Date of Award


Document Type


Degree Name

Master of Science in Applied Physics


Department of Engineering Physics

First Advisor

Robert L. Hengehold, PhD.


The Department of Defense has expressed interest in thorium dioxide (ThO2) and uranium dioxide (UO2) as possible candidates for use as special nuclear material in designing neutron detectors. Both materials have large neutron interaction cross sections. Uranium dioxide is particularly attractive due to its semiconducting properties and a relatively small band gap of 2 eV. Both materials fluoresce under ionizing radiation making them candidates for scintillating detectors. Three Ux:Th1-xO2 (x= 0.00, 0.01, 0.22) hydrothermally grown single crystals were examined using cathodoluminescence to interrogate the changing electronic properties of ThO2 as it became an alloy. Both depth-resolved and temperature- dependent cathodoluminescence studies were performed to examine the crystal structure and the defects present. An ultra-high vacuum system operating at 10 to the minus 8th power Torr was used with electron beam energies ranging from 2 to 14 keV. Spectra were taken on all three samples before and after a proprietary chemical cleaning process involving a crown ether/picric acid solution was applied to the crystals to remove surface contaminants. Spectral deconvolution of the spectra showed evidence of both direct and indirect gap photon transitions from the O 2p to Th 6d at 4.2 eV and 4.8 eV respectively. Uranium-doped spectra showed evidence of the midgap O 2p to U 5f quadrupole transition and O 2p to U 6d transition at 5 eV.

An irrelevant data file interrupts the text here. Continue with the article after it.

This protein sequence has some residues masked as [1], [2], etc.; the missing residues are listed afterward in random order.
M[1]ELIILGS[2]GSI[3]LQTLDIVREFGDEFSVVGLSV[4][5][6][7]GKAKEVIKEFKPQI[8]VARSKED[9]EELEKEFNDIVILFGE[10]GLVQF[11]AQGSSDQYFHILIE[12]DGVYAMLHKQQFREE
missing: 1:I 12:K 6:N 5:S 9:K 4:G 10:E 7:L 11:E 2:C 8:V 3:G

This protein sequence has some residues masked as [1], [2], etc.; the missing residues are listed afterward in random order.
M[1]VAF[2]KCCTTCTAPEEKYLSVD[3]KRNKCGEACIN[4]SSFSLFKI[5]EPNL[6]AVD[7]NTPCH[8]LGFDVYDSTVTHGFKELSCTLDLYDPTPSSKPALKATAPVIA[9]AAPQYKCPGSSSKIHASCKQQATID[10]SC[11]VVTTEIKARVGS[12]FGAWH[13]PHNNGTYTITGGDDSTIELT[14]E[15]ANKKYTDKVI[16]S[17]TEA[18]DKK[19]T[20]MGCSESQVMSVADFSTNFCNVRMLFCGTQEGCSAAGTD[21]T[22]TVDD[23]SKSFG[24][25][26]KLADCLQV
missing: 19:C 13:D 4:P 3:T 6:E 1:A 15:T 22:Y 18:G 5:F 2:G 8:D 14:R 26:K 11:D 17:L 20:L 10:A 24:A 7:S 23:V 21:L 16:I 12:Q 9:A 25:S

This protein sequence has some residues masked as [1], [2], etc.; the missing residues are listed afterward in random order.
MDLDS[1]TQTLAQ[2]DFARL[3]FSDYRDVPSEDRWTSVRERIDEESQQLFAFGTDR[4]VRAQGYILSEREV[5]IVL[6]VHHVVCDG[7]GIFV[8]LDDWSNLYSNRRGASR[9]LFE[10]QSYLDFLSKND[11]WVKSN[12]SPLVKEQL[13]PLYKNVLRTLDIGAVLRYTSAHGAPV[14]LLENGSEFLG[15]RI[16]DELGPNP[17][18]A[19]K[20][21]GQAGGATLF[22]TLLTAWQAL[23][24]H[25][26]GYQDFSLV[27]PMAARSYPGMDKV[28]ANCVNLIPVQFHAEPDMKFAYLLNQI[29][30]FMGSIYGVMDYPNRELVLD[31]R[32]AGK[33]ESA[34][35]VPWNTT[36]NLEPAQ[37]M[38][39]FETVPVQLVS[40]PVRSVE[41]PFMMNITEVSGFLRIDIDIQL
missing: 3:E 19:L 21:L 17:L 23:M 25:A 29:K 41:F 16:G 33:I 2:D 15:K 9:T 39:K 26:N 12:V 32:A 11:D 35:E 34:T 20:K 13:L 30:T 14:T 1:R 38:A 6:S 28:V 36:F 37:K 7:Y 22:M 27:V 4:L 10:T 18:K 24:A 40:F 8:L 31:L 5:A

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DTIC Accession Number